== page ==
“I give you a new commandment, that you love one another. Just as I have loved you, you also should love one another. By this everyone will know that you are my disciples, if you have love for one another.” (John 13:34-35)
Since Lent is a time of self-examination and confession, let me start out by confessing something to you: I'm obsessed with Downton Abbey. I love the clothes, the music, and the Dowager Countess' witty one-liners. Unfortunately, the period drama both romanticizes and removes the viewer from the harsh realities of life as a servant. I work with foreign domestic workers in Hong Kong. Thousands of women leave their homes and families every day to go overseas to be modern-day servants for employers who are much less gracious and appreciative than Lord Grantham and his family. Extreme poverty in their home countries motivates courageous women to endure verbal and physical abuse, harsh working conditions, a complete lack of privacy, and almost total separation from their loved ones just to provide basic necessities for their families back home.
It is Maundy Thursday. Scripture and tradition dictate that we pause today and examine how we serve one another. John 13 describes Jesus washing his disciples’ feet. In a time when walking in sandals was the main form of transportation, it’s hard to imagine a much more humbling act of service than feet washing. And yet, as I listen to the stories of the women who come to the walk-in center where I work requesting advice and counsel, crying as they tell their stories, and seeking shelter from harmful situations, the more and more I’m convicted that service is sacrifice. Being a servant is more than just getting dirty, or taking on a job that no one else wants to do; it’s about loving someone else so much that you’re willing to sacrifice – really sacrifice time, talent, and treasure – for that other person’s well-being and betterment. Jesus calls us to love one another. He goes so far as to say that we will be known as his followers if we love each other.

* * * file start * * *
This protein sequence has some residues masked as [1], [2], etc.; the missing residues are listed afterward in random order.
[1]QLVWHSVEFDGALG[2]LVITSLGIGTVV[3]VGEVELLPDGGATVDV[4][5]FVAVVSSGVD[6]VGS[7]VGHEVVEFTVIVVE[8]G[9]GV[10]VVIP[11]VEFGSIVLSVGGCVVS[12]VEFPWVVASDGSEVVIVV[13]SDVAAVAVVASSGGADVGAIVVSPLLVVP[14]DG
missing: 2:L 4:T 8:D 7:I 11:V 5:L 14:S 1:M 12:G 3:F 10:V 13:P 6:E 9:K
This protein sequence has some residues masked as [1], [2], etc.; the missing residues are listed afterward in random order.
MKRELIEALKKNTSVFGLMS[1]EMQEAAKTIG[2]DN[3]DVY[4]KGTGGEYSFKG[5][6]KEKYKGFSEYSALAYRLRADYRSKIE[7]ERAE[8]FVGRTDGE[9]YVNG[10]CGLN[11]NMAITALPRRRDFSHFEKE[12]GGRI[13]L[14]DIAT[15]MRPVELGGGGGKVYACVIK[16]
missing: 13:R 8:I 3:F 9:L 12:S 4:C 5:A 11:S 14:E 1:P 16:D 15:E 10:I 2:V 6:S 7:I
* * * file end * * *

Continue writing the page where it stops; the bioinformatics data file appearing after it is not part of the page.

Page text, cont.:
Today we observe service. Tomorrow we observe sacrifice. Love binds those two concepts together. Without love, service and sacrifice are meaningless. As we reflect on Jesus’ call to service and to love, may we remember those who sacrifice more than we can imagine with the simple desire of providing for their families.
O God, your unfailing providence sustains the world we live in and the life we live: Watch over those, both night and day, who work while others sleep, and grant that we may never forget that our common life depends upon each other's toil; through Jesus Christ our Lord. Amen (Book of Common Prayer, p. 134).
Image Caption: The end results of a baking lesson Grace gave at the Mission to Migrant Workers in Hong Kong (2012)